Saturday, June 30, 2012
Pain Eater (The Summons)
I've decided to expand upon a previous story. It may make a bit more sense after reading the original story.
Jimmie climbed back onto the doctors table to await test results. His mind like an intellectual version of a gumball machine—millions of thoughts swirling in his brain until one peeled away and filtered down for processing. What a jewel of a thought it was—contemplating the irony of wait. How inaction bordered on negating the very definition of a verb, yet within a medical facility idle moments serve such vital purpose. Waiting perpetuated the eeriness of the unknown; fueled the idea that every worker knew more about a patient’s condition than allowed to divulge. Workers playing the roles of perfect minions; dancing in the hallways like puppets masquerading with painted-on smiles. Each peddling the premise of promise; that somehow through the pursuit of higher education a doctor acquired the ability to heal. As if simply desiring something so noble could make it true. The entire charade was nothing more than a higher form of hogwash.
Dr. Medina arrived carrying a packet of x-rays under his arm. Jimmie barely noticed the company in the room or the grim look on the doctor’s face as he did his best to temper the news. Words dribbled from his mouth rolling one into the other like vegetables into a blender.
“Tell me, Doc, do we have time for a serious question?”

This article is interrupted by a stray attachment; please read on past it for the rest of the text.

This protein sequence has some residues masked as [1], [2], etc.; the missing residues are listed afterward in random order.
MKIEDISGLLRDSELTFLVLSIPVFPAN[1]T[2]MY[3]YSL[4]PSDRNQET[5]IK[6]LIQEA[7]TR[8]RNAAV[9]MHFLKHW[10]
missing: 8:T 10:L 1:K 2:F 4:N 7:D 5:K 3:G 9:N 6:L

Dr. Medina found Jimmie’s request for a ‘serious’ question uncomfortably amusing. Following an elongated stare in the direction of his watch he nodded, allowing his patient to speak.
“There’s a woman in the waiting room—probably middle thirties, thin, short hair, and a kind face. Glued to her sides are two of the cutest little girls I’ve ever seen. Each draped over an arm as if she’s their favorite carnival ride. Have you seen her?”
“It’s the second Thursday of the month, Jimmie. She’s due for another round of chemo—of course I’ve seen her!”
“Oh I understand you believe you’re treating her, but that wasn’t the question, Doctor. Are you moved by how pale and lifeless her eyes are; how the heaviness of her heart has seeped through her pores and settled like a fog around her. How day by day she’s losing the battle to hide her struggle with mortality from her babies. Are you able to see those things?”
The exam room became an experiment for displacement, as if every molecule of air was vacuumed out and thick layer of tension rolled in. The slap of x-rays against a metal counter echoed cold and still.
“Jimmie, you need to listen to me closely. There are time-sensitive decisions that need to be made. Can we avoid critique of my bed-side manner and get back to your condition?”
The woman in waiting touched Jimmie from the inside out. He was no more able to release the hold she had on his mind now than he could physically let go of her in the waiting room. They shared a hug that lingered; he brushed a tear from her eye and stroked her hand until they called her back, but perhaps the beauty of the moment was only the shared realization that modern medicine had lost sight of a patient’s true needs.